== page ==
Evergrande Gets Loan Payment Demands From Trusts; Bonds Fall
(Bloomberg) -- At least two of China Evergrande Group’s largest non-bank creditors have demanded immediate repayment of some loans, according to people familiar with the matter, adding to liquidity strains at the world’s most indebted developer.
The two creditors are trust companies, which pool money from wealthy individual investors and are a major source of financing for Evergrande and other Chinese developers.
The trusts sent repayment notices to Evergrande over the past two months after becoming concerned about the property giant’s financial health, the people said, asking not to be identified as the details are private. Trust loans often include terms that allow creditors to demand early repayment if certain conditions are met, such as sales targets, ratings downgrades or lawsuits.
One of the trusts has so far received only a small portion of the money owed by Evergrande, one of the people said. The size of the loans involved couldn’t immediately be learned.
It’s the latest sign that Evergrande is struggling to make good on $305 billion of liabilities to banks, shadow lenders, suppliers and homebuyers. The developer’s bonds have plummeted to levels that suggest investors are bracing for a default, and its three main listed entities have shed more than $110 billion in combined market value since mid-February. While Chinese regulators have urged the company to resolve its debt woes, the government has so far stayed silent on whether it will provide financial support.
Evergrande’s 8.75% dollar bond due 2025 fell 1.8 cents on the dollar to 25.7 cents, according to Bloomberg-compiled data, set for a fresh record low. In the onshore market, where thin liquidity can sometimes lead to outsized price swings, a local bond due 2022 issued by Evergrande’s property unit was halted for a half hour Friday morning after its price fell 23%. The note later finished 5.9% lower. Evergrande shares dropped 4.2% in Hong Kong to the lowest level since July 2015. The developer didn’t immediately respond to a request for comment.
Trusts have been a significant source of funding for Evergrande, accounting for about 40% of borrowings at the end of 2019, the last year the company disclosed the figures.
While trust lending to developers has slowed in the past year, Evergrande has about 46 billion yuan ($7.1 billion) of such loans maturing in 2021, according to data complied by Yongyi Trust Research. About 11 billion yuan is due in the fourth quarter.
A failure to repay could prompt at least one trust to call back all its loans, a person familiar with the matter said, though it’s unclear how Evergrande would respond. Court cases against the company and its affiliates are being centralized in Guangzhou, a city in Evergrande’s home province of Guangdong, making it more difficult for creditors to freeze assets or pursue repayment through other local courts.
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Evergrande this week warned it risks defaulting on borrowings if its efforts to raise cash fall short. Despite selling stakes in prized assets and offering steep discounts to offload apartments, the developer reported a 29% slide in profit for the first half. Its property and electric-vehicle units posted losses, while some vendors have suspended work on projects due to unpaid bills.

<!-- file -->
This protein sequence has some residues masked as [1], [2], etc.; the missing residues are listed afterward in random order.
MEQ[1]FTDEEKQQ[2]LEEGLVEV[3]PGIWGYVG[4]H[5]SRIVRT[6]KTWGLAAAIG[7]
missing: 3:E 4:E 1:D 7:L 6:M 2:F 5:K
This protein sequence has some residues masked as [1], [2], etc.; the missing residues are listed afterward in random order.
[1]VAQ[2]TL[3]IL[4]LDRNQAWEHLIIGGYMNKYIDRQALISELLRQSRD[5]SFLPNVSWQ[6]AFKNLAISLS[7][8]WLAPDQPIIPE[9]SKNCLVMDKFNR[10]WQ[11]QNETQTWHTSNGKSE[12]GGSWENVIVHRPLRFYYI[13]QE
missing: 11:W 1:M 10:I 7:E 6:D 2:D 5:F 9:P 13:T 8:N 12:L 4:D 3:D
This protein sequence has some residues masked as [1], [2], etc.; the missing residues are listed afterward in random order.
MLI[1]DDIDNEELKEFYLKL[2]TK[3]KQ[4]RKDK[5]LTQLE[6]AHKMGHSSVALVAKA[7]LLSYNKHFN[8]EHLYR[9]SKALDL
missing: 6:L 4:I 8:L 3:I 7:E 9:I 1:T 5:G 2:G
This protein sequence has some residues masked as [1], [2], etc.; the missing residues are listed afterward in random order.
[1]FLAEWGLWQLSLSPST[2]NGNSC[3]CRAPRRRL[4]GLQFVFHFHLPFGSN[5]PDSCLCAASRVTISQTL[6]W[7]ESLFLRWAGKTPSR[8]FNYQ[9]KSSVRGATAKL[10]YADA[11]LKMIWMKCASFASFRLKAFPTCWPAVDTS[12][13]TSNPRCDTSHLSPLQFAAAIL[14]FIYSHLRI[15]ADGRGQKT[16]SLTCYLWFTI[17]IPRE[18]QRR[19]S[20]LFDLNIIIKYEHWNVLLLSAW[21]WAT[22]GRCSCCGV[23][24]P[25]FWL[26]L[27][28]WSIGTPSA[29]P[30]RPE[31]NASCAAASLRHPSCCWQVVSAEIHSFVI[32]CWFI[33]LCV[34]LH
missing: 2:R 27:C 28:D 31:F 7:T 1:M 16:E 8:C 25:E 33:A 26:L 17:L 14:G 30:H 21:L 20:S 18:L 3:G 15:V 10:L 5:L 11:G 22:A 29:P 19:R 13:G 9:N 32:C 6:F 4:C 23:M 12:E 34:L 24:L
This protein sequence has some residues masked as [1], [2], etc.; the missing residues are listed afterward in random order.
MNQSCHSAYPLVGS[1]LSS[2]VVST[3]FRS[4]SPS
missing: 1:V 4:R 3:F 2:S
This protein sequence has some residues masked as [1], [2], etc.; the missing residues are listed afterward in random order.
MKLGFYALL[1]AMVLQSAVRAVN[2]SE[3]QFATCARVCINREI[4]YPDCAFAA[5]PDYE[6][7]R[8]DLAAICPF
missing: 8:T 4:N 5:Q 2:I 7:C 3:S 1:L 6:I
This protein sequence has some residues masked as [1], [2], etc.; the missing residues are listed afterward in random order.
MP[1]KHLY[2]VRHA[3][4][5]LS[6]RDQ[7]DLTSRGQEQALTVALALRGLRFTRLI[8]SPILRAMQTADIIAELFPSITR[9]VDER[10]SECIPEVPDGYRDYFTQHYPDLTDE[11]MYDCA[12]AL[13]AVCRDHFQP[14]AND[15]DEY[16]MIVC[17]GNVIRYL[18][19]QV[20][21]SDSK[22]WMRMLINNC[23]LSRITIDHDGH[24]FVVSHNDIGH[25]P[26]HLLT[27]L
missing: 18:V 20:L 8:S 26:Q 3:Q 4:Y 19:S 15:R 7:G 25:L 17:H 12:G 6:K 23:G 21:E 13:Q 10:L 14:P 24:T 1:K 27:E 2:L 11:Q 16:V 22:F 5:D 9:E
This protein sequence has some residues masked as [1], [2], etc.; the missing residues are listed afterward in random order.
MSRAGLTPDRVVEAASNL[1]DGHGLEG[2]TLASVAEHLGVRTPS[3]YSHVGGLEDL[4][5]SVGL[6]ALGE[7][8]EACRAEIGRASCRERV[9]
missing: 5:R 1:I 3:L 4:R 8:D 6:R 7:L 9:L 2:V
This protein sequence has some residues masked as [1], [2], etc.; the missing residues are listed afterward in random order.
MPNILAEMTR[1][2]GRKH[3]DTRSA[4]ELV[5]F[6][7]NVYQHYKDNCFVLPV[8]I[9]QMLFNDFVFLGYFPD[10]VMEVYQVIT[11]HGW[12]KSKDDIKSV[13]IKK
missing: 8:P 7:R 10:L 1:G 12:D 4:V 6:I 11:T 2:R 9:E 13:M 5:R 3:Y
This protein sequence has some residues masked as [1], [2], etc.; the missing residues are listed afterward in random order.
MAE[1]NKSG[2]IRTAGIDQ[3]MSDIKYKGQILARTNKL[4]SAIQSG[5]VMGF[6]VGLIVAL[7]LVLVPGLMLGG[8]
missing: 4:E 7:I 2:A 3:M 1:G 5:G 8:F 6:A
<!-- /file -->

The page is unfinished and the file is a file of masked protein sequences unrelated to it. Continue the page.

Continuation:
“The group will do its utmost to continue its operations and endeavor to deliver properties to customers as scheduled,” Evergrande said.
The developer has also fallen behind on some smaller shadow loans. A Jinan subsidiary of Evergrande’s Hengda Real Estate unit has missed payment on two leasing loans amounting to 37.7 million yuan, according to people familiar with the matter. The loans were due Aug. 28 and Aug. 31, and the borrower hasn’t provided a repayment plan, the people said.
The recent turmoil has drawn government attention. Beijing instructed authorities in Guangdong to map out a plan to manage the developer’s debt pile, people familiar with the matter said last month. The provincial government is coordinating with banks, other creditors and potential buyers of Evergrande’s assets.
The developer’s main banks met this week to discuss the possibility of setting up a creditor management committee, a person familiar with the matter said, though no decision was reached. At China Fortune Land Development, another debt-laden developer, a creditor committee formed with the support of regulators and local governments is working with the company on a debt resolution plan that would avoid a court-led restructuring.
What Bloomberg Intelligence Says:
“Its 1.2 trillion yuan worth of projects under development may affect more than 1.6 million home buyers or families, based on a standard 90-square-meter unit at 8,000 yuan a sqm. The government may need to step in if social issues spread out.”
Daniel Fan, analyst
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Bloomberg has reported that several large banks decided against renewing loans to Evergrande that mature this year. Others have agreed to give the developer extensions on some project loans. Banks are treading carefully in part because they risk incurring impairments on their balance sheets if they cut lending too sharply.
Evergrande has pushed back against the idea that banks are denying it loans, saying its borrowing declined after it was able to raise more cash from property sales. Apart from loans, the developer has also borrowed nearly $28 billion from bondholders around the world and received down payments on yet-to-be-completed properties from more than 1.5 million homebuyers.
In an effort to soothe customers, Evergrande pledged on Wednesday to deliver on its housing projects, with billionaire founder Hui Ka Yan describing the directive as a “military order.”
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